I get cars like these. The Jogger is neither an MPV nor an SUV, and it isn’t really a crossover either. Come to think of it, it’s sort of a stretched Yeti: long and tall but only to the extent that you might, at a distance, confuse the silhouette for that of some Volvo estate. 

Except it isn’t actually all that big. According to the road testers, the footprint is a little shorter than that of a typical C-segment MPV such as the BMW 2 Series Active Tourer and the basic underpinnings are shared with the Renault Clio (Renault owns Dacia). So it should prove manageable.

It nonetheless features that third row of seats, which can be lifted out wholesale to create an extra-deep boot with 1800 litres of capacity. That’s basically what you get in a Mercedes-Benz E-Class Estate, which is the OG family Tardis.

It has decent ground clearance, too, which is sure to come in handy on rugged tracks down to campsites and photography locations, although you can’t currently buy a Jogger with four-wheel drive. Still, simplicity in the driveline department ought to make it frugal, and our car claims to achieve 48.7mpg combined.

So what exactly is our car? It’s a Jogger TCe 110 in mid-ranking Comfort trim. And unless you’re going to treat this as an out-and-out utility car, Comfort is probably where you would start.

Entry-level Essential doesn’t even come with an infotainment system and certain safety aids, but Comfort gets those, along with modular roof rails, automatic wipers and a reversing camera. It also gets body-coloured door mirrors and bumpers, cruise control and, handily, a tyre-pressure-monitoring system. Go for top-billing Extreme and you add alloy wheels, heated seats and touchscreen infotainment.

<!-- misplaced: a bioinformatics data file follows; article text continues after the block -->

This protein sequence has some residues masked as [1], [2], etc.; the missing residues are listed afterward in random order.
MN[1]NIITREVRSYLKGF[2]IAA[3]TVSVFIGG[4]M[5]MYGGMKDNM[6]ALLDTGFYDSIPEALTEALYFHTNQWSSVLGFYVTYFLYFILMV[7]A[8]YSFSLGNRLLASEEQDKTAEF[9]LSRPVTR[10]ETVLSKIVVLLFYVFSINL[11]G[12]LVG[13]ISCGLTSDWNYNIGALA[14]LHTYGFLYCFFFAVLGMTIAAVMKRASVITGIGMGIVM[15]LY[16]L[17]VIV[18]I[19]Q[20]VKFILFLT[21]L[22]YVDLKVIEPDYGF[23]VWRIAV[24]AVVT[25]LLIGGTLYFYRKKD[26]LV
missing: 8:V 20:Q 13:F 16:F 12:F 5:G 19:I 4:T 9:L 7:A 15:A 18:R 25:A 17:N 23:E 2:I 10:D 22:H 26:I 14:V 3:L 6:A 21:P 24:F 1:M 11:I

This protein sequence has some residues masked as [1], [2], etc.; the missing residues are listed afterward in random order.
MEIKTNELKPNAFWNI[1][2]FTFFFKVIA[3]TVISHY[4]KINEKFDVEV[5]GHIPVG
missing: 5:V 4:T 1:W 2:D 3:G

As for the oily bits, there’s a sideways 999cc turbo petrol engine paired with a six-speed gearbox. For now, this is the only configuration available in the UK, although a more powerful 1.6-litre hybrid will make its way here next year. Chassis-wise, there’s not even the option of adaptive dampers and the back axle is by torsion beam (although let’s not pre-judge).

What I will aim to find out over the next few months is just how well the Jogger works with sustained real- world use. Is it really comfortable enough over distance? Just how versatile is the seating? Is 108bhp enough if you have more than five people in the car or lots of kit? Is this vehicle truly spacious enough? Is the Jogger as frugal as Dacia claims?

And, let’s not forget, can this car burrow under your skin like the characterful best of its kind? Plenty of questions, and now plenty of time to find some answers. 

*Second Opinion*

I’m looking forward to borrowing the Jogger from Luc, not least to find out what the ride is like on those tiny steelies (don’t be fooled by the plastic covers!). It may be ruggedly attractive, versatile and cheap, but if this car can’t waft, I’m not really interested.  

*Richard Lane*

*Back to the top*

-Dacia Jogger 1.0 TCE 110 Comfort specification-

*Specs: Price New* £17,945 *Price as tested* £18,840 *Options *Iron blue paint £595, spare wheel £300

*Test Data: Engine* xxx *Power* 109bhp at 5000-5250rpm *Torque 148*lb ft at 2900-3500rpm *Kerb weight* 1205kg *Top speed* 114mph *0-62mph* 11.2sec *Fuel economy* 48.7mpg (claimed) *CO2 *130g/km *Faults* None *Expenses* None